Left: Glasgow Central Station, entrance on Gordon Street, below the long canopy. Right: voco Glasgow Central Hotel, entrance in the curved bay below the clock tower, on the corner between Gordon Street and Hope Street.

Glasgow Central Station, Gordon Street, Scotland, was built as the main and terminal station on the Caledonian Railway. It has a long and complex building history involving many important architects and civil engineers. The original station was constructed by the firm of Blyth & Cunningham, which operated under that name from 1866-86: the partners were Edward Lawrence Ireland Blyth (1825-1902), and George Miller Cunningham (1829-1897). The station was built from 1876-1879, opening for its first train services for the Caledonian Railway in August 1879. The all-important bridge needed to carry the tracks over the River Clyde at Broomielaw was executed by the brilliant Scottish civil engineer, Sir William Arrol (1839-1913). Later, extra platforms were added by architect James Miller (1860-1947) and engineer-in-chief/architect Donald Alexander Matheson (1860-1935). Miller had been with the Caledonian Railway's engineering department in Glasgow since 1888. It is interesting to learn that he and Matheson had been school-friends (see "Donald Alexander Matheson"). At this time a new railway bridge was constructed for Matheson by Sir William Arrol and Co, and Morrison and Mason.

But what is shown above is the impressive and elaborate voco (i.e. part of the InterContinental group) Grand Central hotel frontage, described as "early Renaissance ... with Italian and French elements and a Scandinavian clock tower" ("(Sir) Robert Rowan Anderson"). This was designed by another distinguished figure, Robert Rowand Anderson (1824-1921) of Edinburgh (both he and Arrol would be knighted), and completed in 1883. A large office block was added next, in 1901, again by Miller (on the Hope Street side), while Miller and Matheson's further extension of the hotel opened in 1907.

Matheson's paper on the extensions contains interesting details about the challenges faced during these major developments, and the facilities incorporated (including lavatories, hairdressers and bootblacks). Although the prominent corner tower was to Anderson's design, another striking feature, the curved entrance was down to Matheson himself: Michael Meighan says that "he believed that curved buildings and rounded corners helped prevent crowding and bottlenecks." This belief also inspired the internal arrangements, as seen in the last two photographs below.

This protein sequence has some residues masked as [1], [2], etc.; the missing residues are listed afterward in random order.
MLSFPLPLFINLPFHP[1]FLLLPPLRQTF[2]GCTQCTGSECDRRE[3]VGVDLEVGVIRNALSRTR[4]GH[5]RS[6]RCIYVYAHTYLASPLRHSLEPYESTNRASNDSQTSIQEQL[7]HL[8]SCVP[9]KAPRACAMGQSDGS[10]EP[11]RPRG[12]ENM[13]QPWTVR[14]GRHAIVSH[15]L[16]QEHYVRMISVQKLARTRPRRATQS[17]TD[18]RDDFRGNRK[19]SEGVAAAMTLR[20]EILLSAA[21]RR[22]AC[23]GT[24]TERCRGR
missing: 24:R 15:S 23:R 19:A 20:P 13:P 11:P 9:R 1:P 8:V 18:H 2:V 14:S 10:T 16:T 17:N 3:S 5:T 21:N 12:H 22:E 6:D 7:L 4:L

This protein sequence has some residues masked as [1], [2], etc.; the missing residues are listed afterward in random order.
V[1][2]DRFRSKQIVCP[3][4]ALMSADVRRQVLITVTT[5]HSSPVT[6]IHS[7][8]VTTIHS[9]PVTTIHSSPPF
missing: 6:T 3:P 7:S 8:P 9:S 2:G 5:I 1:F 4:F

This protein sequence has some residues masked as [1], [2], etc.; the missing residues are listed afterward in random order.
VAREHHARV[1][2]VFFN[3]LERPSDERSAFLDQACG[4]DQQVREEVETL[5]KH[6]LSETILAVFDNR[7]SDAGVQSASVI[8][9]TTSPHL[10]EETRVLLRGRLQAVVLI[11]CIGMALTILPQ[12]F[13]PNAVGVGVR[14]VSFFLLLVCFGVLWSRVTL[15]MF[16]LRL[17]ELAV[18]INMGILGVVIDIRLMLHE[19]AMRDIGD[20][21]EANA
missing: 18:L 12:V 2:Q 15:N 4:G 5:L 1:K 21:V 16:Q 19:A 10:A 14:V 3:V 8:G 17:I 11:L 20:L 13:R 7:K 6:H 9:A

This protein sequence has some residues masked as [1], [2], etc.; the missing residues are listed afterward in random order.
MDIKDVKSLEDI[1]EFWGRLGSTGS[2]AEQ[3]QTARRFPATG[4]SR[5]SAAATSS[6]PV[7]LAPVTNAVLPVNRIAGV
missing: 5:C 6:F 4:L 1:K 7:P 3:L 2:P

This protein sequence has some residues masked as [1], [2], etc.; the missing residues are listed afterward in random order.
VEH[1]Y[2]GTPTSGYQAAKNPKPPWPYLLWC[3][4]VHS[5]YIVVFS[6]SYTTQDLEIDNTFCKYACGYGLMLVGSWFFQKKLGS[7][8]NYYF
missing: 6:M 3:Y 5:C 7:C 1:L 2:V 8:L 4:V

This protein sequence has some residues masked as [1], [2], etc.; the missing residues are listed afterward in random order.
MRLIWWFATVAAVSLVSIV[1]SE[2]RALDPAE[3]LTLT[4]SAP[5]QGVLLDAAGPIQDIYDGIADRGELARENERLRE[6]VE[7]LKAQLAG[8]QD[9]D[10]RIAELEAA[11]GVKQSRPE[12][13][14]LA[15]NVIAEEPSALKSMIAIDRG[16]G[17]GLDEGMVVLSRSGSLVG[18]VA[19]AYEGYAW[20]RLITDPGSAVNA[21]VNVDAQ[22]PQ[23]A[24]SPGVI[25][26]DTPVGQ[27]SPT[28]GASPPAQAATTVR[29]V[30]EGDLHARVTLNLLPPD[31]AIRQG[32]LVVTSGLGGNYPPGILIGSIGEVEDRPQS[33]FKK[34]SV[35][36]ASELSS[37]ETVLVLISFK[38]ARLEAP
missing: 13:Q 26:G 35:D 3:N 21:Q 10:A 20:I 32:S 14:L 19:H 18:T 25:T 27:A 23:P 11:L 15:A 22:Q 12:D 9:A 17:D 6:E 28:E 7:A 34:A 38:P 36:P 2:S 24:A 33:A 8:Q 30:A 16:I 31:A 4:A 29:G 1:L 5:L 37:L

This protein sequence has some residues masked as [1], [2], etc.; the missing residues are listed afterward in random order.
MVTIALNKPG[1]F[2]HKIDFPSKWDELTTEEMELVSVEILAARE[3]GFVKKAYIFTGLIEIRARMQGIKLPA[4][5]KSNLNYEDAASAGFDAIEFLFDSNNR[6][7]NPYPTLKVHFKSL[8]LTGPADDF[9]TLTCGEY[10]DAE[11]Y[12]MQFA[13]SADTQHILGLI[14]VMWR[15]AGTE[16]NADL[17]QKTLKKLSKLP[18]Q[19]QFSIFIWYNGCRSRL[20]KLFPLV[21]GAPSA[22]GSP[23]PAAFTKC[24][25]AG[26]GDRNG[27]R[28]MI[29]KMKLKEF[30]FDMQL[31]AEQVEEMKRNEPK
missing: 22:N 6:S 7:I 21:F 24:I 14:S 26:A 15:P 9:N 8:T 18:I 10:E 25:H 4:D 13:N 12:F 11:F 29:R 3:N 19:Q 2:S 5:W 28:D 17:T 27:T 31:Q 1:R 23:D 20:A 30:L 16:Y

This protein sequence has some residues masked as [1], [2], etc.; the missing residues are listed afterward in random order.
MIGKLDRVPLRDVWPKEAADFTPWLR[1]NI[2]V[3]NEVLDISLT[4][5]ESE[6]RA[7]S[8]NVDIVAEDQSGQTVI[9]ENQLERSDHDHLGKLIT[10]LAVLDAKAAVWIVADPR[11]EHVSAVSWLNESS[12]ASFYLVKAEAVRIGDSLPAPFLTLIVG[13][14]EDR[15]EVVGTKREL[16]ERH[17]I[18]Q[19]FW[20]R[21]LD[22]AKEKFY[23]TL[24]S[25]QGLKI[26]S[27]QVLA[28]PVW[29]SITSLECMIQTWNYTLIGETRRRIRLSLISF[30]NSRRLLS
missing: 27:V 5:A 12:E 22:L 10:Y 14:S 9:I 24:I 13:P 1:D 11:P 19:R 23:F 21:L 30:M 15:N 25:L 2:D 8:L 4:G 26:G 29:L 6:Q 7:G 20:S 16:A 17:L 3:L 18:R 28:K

Left: The corner, with the extension along Hope Streetto the right. Right: The Hielanman's Umbrella passing over Argyle Street.

This very distinctive Victorian-style platform bridge, dating from 1879, is called (in English) "Highlandman's Bridge" because the displaced Highlanders dispersed around the city used to gather and shelter under it during the later phase of Highland Clearances. Another aspect of this complex terminal was the inter-connected Low Level Station, which opened in 1896, closed in 1964, and then re-opened for suburban use.

Two views of the concourse.

Inside the station, the firm responsible for the steelwork was the Motherwell Bridge and Engineering Co. ("Glasgow, Gordon Street, Central Station"). The same Canmore site says that "Of the original internal fittings of the station little survives," but these curving fittings in the concourse, dating to the late nineteenth-century and Edwardian extensions, and reflecting Anderson's beliefs, look historic and enough. Recent refurbishments have been sensitive to earlier designs, and in some cases mimicked them (see "The History of Glasgow Railway Station), and Michael Meighan notes that "the classic clock [shown above left] with Roman numerals has been reinstated."

Related Material

Photographs, except for that of the Hielanman's Umbrella, text and formatting by Jacqueline Banerjee. The photograph of the Hielanman's Umbrella on this page was taken by Colin Price. You may use these images without prior permission for any scholarly or educational purpose as long as you (1) credit the photographer and (2) link your document to this URL in a web document or cite it in a print one. [Click on the images to enlarge them.]


"Blyth & Cunningham." Dictionary of Scottish Architects. Web. 11 January 2021.

"Donald Alexander Matheson." Dictionary of Scottish Architects. Web. 11 January 2021.

"Glasgow, Gordon Street, Central Station." Canmore. Web. 11 January 2021.

"The History of Glasgow Railway Station." Network Rail. Web. 11 January 2021.

"James Miller." Dictionary of Scottish Architects. Web. 11 January 2021.

Matheson, Donald Alexander. Glasgow Central Station Extension. Minutes of the Proceedings of the institution of Civil Engineers. 175 (1909), Paper no. 3737 (requires subscription or entry through your institution). Web. 11 January 2021.

Meighan, Michael. Glasgow Central Station through Time. Stroud, Glos.: Amberley, 2013 (Ebook).

"(Sir) Robert Rowan Anderson." Dictionary of Scottish Architects. Web. 11 January 2021.

"William Arrol." Grace's Guide. Web. 11 January 2021.

Created 10 January 2021